Doubling Up


Our big brains may be the result of a doubled gene that lets brain cells migrate to new areas, says a new study.

SRGAP2 seems to have a lot to do with the human "inflate-o-brain."

The gene, known as SRGAP2, has been duplicated in our genomes at least twice in the four million years since our ancestors diverged from those of the other great apes. It codes for a certain protein that interferes with filopodia – tiny molecular structures that shape the growth of neurons in a developing brain. Researchers think that as SRGAP’s protein disrupted the “normal” growth of our ancestors’ filopodia, millions of their neurons migrated outward to thicken the cerebral cortex – the outer “rind” of the cerebrum where many of our most advanced cognitive functions are processed.

This SRGAP2 duplication isn’t just common – it’s universal: every human being alive today shares it. In fact, it’s one of 23 duplicated genes that are shared by every person’s genome, but aren’t shared with chimps, gorillas, and orangutans. Thus, geneticists think these 23 genes may be crucial parts of the instructions for building a full-fledged Homo sapiens.

A team led by Megan Dennis at the University of Washington examined SRGAP2 in more than 150 million people, and discovered that this duplication story has an interesting twist: it seems that about 3.4 million years ago, SRGAP2 was partially duplicated – and this partial duplication is missing in some people. But then, about 2.4 million years ago, a copy of that partial copy was created and added to chromosome 1. That copied copy is common to the genetic code of every human being alive today.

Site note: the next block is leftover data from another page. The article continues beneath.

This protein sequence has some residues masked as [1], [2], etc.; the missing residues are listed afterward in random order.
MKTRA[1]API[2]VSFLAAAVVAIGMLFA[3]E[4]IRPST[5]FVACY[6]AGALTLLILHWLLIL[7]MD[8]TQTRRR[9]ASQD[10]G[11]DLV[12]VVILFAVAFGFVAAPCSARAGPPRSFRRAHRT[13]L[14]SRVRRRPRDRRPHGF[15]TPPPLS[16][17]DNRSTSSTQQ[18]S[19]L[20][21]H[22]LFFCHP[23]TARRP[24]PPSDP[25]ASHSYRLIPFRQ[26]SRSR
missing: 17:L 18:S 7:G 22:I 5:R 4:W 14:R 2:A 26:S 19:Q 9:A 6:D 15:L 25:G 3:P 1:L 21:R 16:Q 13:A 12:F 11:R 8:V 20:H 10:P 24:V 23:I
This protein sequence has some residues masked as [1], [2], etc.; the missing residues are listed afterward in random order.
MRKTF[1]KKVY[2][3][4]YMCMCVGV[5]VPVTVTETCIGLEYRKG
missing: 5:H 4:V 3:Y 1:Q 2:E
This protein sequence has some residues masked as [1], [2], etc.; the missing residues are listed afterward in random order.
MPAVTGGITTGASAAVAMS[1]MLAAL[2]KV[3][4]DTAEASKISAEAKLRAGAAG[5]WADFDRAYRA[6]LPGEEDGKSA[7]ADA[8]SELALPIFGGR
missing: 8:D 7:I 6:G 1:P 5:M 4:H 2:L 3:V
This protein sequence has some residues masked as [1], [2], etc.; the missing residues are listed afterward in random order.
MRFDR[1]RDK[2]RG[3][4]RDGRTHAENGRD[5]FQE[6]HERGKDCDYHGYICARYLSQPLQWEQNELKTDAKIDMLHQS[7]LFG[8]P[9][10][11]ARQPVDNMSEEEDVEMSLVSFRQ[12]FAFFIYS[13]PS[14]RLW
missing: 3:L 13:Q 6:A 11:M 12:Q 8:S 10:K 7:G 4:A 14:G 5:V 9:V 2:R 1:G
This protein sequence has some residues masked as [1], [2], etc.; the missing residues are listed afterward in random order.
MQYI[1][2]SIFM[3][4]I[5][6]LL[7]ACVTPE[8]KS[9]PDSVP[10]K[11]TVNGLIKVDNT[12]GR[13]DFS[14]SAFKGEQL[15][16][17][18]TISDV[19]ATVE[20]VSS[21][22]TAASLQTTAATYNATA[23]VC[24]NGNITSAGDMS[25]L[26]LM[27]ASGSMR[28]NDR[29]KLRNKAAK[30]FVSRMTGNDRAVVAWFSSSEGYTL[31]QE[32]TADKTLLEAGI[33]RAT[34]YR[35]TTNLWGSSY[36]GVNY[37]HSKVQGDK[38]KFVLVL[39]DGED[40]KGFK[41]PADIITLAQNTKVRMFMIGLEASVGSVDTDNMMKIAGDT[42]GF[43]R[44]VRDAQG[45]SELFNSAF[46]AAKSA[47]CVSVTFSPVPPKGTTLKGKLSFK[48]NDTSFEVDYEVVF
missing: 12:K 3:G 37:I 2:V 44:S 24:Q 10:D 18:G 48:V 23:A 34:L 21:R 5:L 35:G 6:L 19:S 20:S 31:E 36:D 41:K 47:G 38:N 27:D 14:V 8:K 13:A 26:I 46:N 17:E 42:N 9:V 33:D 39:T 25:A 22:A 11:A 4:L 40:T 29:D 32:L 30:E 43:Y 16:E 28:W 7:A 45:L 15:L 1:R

Dennis and her team studied the effects of this duplicated duplicate, and found that the version of SRGAP2 we all carry interferes with neurons’ ability to make filopodia. Since our great ape cousins don’t share this duplication, it seems reasonable to think that this filopodia “defect” played a major part in shaping the modern human brain.

This research is still in the pretty early stages (I’ve found plenty of popular-press reportage on it; but unless I’m missing something, there’s no peer-reviewed journal paper yet) but it still provides some exciting clues as to why our brains might be so different from those of our closest genetic relatives. I’m pretty interested to see what future studies on SRGAP2 will reveal about the structure of the human cerebral cortex – especially the prefrontal cortex (PFC). As I hear more news, I’ll keep you posted.

But for now, it’s off to kill some brain cells in the hope of making myself smarter. It’ll totally work – Science says so!

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